Archive for May, 2016

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In a Cinderella-esque twist, Eden Lee is the reserved, quiet sister, doing what she is told and bearing more than her share. The elder sister, Elpeth, however, is brash and bold, and will get her way. And she doesn’t care who she has to step on to get it.

When the handsome apprentice arrives, he is unaware of the clause in his contract that the girls’ father, Liege Lee, insists on—that the younger man marry the eldest daughter.

But Silas Ballantyne has his own plans, to go west and stake his claim. Without a bride.


Written brilliantly, Love’s Reckoning draws the reader into the intrigue of the Lee household, Liege’s outbursts of rage, his wife’s distant countenance. What are the secrets this family hides? What are the secrets Silas carries with him? And how can a young couple in love overcome the seeming insurmountable obstacles that come their way?


Ms. Frantz has won a new fan in this reviewer. Her skill and mastery of the verbiage of the day lends credence and authenticity to the story. The twists in the story, the deception, the agony pull the reader in and keeps you there. In a 21st century world, it’s hard to imagine a time when women had no say in their lives, their futures; my heart longed for Eden to be free of her father’s tirades and her sister’s taunts. I felt the yearning as the west pulled Silas ever nearer his dream, and the conflict at leaving love behind. My heart broke, as time and again, young love was thwarted. Does Silas build his dream? Will Eden ever be free her self-imposed prison? Will Elspeth be snared in her own webs of deceit?


I will surely read the others in this series.



386794_428963163807406_2021638227_nAward-winning author Laura Frantz is passionate about all things historical, particularly the 18th-century, and writes her manuscripts in longhand first. Her stories often incorporate Scottish themes that reflect her family heritage. She is a direct descendant of George Hume, Wedderburn Castle, Berwickshire, Scotland, who was exiled to the American colonies for his role in the Jacobite Rebellion of 1715, settled in Virginia, and is credited with teaching George Washington surveying in the years 1748-1750. Frantz lives and writes in a log cabin in the heart of Kentucky.

According to Publishers Weekly, “Frantz has done her historical homework.” With her signature attention to historical detail and emotional depth, she is represented by Janet Kobobel Grant, Literary Agent & Founder, Books & Such Literary Agency of Santa Rosa, California.

Readers can find Laura Frantz at www.laurafrantz.net


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Laura Frantz, Love’s Reckoning, Love’s Awakening, Love’s Fortune, The Mistress of Tall Acre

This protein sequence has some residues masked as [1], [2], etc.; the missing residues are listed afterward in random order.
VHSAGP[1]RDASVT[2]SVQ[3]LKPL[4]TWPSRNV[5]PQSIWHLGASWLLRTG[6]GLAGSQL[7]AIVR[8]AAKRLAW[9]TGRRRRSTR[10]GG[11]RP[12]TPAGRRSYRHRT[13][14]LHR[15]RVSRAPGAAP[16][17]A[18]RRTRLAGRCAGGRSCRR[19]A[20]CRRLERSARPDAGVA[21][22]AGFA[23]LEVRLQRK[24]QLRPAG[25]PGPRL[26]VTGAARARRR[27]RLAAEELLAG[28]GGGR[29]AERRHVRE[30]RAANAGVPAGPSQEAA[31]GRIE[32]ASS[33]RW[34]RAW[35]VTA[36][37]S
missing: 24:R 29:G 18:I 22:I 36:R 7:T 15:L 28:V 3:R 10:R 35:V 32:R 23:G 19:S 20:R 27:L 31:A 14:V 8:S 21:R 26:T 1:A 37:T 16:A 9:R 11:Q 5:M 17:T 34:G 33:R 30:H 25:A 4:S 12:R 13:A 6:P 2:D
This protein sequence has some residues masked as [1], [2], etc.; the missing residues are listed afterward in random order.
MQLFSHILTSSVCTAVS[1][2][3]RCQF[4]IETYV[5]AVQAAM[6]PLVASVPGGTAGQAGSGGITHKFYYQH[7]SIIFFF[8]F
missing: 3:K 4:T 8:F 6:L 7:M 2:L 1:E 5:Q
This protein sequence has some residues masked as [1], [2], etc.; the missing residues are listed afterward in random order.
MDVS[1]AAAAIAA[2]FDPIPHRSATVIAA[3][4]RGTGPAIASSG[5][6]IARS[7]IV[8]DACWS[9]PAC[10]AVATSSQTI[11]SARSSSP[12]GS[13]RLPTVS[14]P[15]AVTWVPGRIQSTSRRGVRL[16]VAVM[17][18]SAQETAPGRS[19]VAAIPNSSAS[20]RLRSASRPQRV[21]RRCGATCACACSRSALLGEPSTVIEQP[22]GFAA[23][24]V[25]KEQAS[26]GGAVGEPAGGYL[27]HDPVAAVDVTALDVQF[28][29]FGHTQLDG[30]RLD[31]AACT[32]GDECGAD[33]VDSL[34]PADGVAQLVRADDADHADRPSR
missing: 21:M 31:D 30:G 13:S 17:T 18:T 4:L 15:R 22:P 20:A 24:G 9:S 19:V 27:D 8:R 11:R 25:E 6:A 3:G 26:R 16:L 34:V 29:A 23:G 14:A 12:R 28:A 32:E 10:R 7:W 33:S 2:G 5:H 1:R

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 The dog’s growl woke her. Sharee lay still a moment, waiting, unsure. The low rumbling in the black lab’s throat sent a chill throughout her body. His bed was in the living area, and the sound came from that direction.

She slipped from under the covers and padded in silence to the door. Just as she reached it, the dog surged forward in a scrambling rush and threw himself against the living room’s sliding glass doors. The vertical blinds flew apart under his assault, and his vicious yapping jolted her.

Someone was out there.


The above is a snippet from my upcoming book, Splashdown.  Although it’s fiction, in real life this is what dogs do. Their voices and bodies are used to protect us. Actually they do much more, they love and play and protect.


In putting animals into my stories, I’ve come to appreciate the qualities God has given them. Dogs have a unique ability to communicate with us—they wiggle, wag their tails, push against our legs, and lick our faces if we let them. Their voices, however, are used sparingly. Barking is reserved for important needs—like telling you danger is near or telling someone else to back away.


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The Bible has much to say about our words and our voices. We can use them to explain things, to discuss what is funny or essential, to tell of our love or disappointment, to yell at football games, or to hurt and wound.


James tells us that the tongue is an unruly evil. I have to watch my tongue and my words so that I do not injure others. You see, I say things quickly, sometimes without thinking. I’ve hurt those I love without meaning to, and apologies don’t always help or take away the sting.


Maybe that’s why God is so emphatic when he says life and death are in the power of the tongue. Do you know children that think they never can do anything right because they’ve been told they can’t? They often grow up to be injured and insecure adults. (rem: exactly what Father has redeemed me from!)


Getting back to the dogs, their voices are used so often to warn us of danger—or occasionally just to tell us about the squirrel across the street. It’s nice to think that we could use of voices in much the same way—for things that are needed, that don’t hurt but actually help others.


I pray with the psalmist, “Let the words of my mouth, and the meditation of my heart, be acceptable in thy sight, O LORD, my strength, and my redeemer.”  PSALMS 19:14


Another use of our mouths, one which dogs cannot emulate, is to praise God, to thank him for his goodness. We can, like David, declare his name to others; we can worship him in the midst of the congregation.


In the story above, the dog, Cooper, runs off an intruder, later he chases away a snake that’s sunning on Sharee’s deck. When things calm down, Sharee kneels and puts her arms around the dog and says, “You’re a good dog, Cooper.”


Wouldn’t it be nice to have our Lord do something like that when we finally make it to heaven? “Well done, good and faithful servant.”


It’s what I’m striving for—but I need to work harder on my mouth, and the words that come from it before that time gets here.  Maybe if I keep my eyes on the dogs I’ll learn a little more how it’s done.